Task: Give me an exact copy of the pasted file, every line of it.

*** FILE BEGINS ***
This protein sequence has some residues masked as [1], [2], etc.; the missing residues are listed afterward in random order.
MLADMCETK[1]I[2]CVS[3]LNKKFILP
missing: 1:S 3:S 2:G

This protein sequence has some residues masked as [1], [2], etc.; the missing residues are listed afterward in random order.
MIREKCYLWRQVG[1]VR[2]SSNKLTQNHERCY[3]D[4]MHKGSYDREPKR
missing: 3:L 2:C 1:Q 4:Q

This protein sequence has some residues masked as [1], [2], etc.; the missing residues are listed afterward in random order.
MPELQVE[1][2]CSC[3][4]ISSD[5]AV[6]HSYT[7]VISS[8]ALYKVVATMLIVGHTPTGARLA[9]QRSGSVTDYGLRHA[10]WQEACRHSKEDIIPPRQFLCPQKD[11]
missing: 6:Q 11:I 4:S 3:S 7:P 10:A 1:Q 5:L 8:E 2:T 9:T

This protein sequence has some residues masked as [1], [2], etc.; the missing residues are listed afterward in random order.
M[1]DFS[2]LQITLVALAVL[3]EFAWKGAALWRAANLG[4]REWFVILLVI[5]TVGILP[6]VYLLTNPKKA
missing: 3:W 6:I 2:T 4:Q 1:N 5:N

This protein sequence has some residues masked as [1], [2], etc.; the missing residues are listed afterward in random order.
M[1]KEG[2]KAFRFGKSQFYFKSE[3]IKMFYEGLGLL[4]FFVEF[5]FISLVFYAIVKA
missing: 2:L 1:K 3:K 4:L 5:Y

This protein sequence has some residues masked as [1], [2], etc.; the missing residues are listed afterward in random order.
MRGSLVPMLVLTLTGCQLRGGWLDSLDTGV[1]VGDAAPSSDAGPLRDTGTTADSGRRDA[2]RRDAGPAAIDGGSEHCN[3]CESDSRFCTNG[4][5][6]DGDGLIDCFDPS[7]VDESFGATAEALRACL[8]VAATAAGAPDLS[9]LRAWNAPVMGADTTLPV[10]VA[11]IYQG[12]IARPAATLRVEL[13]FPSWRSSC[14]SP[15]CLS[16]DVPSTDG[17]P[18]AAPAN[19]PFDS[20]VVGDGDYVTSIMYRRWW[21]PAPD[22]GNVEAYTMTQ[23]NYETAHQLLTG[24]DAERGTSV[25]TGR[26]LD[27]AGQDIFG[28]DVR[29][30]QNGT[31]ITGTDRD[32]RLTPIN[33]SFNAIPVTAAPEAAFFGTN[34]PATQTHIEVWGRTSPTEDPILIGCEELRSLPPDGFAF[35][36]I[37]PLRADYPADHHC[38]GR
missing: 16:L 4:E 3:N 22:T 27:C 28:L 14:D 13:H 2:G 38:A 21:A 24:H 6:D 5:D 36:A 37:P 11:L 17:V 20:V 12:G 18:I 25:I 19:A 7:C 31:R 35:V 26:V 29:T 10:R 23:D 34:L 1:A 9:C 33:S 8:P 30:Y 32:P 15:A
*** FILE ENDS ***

This protein sequence has some residues masked as [1], [2], etc.; the missing residues are listed afterward in random order.
MLADMCETK[1]I[2]CVS[3]LNKKFILP
missing: 1:S 3:S 2:G

This protein sequence has some residues masked as [1], [2], etc.; the missing residues are listed afterward in random order.
MIREKCYLWRQVG[1]VR[2]SSNKLTQNHERCY[3]D[4]MHKGSYDREPKR
missing: 3:L 2:C 1:Q 4:Q

This protein sequence has some residues masked as [1], [2], etc.; the missing residues are listed afterward in random order.
MPELQVE[1][2]CSC[3][4]ISSD[5]AV[6]HSYT[7]VISS[8]ALYKVVATMLIVGHTPTGARLA[9]QRSGSVTDYGLRHA[10]WQEACRHSKEDIIPPRQFLCPQKD[11]
missing: 6:Q 11:I 4:S 3:S 7:P 10:A 1:Q 5:L 8:E 2:T 9:T

This protein sequence has some residues masked as [1], [2], etc.; the missing residues are listed afterward in random order.
M[1]DFS[2]LQITLVALAVL[3]EFAWKGAALWRAANLG[4]REWFVILLVI[5]TVGILP[6]VYLLTNPKKA
missing: 3:W 6:I 2:T 4:Q 1:N 5:N

This protein sequence has some residues masked as [1], [2], etc.; the missing residues are listed afterward in random order.
M[1]KEG[2]KAFRFGKSQFYFKSE[3]IKMFYEGLGLL[4]FFVEF[5]FISLVFYAIVKA
missing: 2:L 1:K 3:K 4:L 5:Y

This protein sequence has some residues masked as [1], [2], etc.; the missing residues are listed afterward in random order.
MRGSLVPMLVLTLTGCQLRGGWLDSLDTGV[1]VGDAAPSSDAGPLRDTGTTADSGRRDA[2]RRDAGPAAIDGGSEHCN[3]CESDSRFCTNG[4][5][6]DGDGLIDCFDPS[7]VDESFGATAEALRACL[8]VAATAAGAPDLS[9]LRAWNAPVMGADTTLPV[10]VA[11]IYQG[12]IARPAATLRVEL[13]FPSWRSSC[14]SP[15]CLS[16]DVPSTDG[17]P[18]AAPAN[19]PFDS[20]VVGDGDYVTSIMYRRWW[21]PAPD[22]GNVEAYTMTQ[23]NYETAHQLLTG[24]DAERGTSV[25]TGR[26]LD[27]AGQDIFG[28]DVR[29][30]QNGT[31]ITGTDRD[32]RLTPIN[33]SFNAIPVTAAPEAAFFGTN[34]PATQTHIEVWGRTSPTEDPILIGCEELRSLPPDGFAF[35][36]I[37]PLRADYPADHHC[38]GR
missing: 16:L 4:E 3:N 22:T 27:C 28:L 14:D 13:H 2:G 38:A 21:A 24:H 6:D 5:D 36:A 37:P 11:L 17:V 20:V 12:G 18:I 25:I 19:A 7:C 31:R 35:V 26:V 29:T 10:R 23:D 34:L 1:A 9:C 33:S 8:P 30:Y 32:P 15:A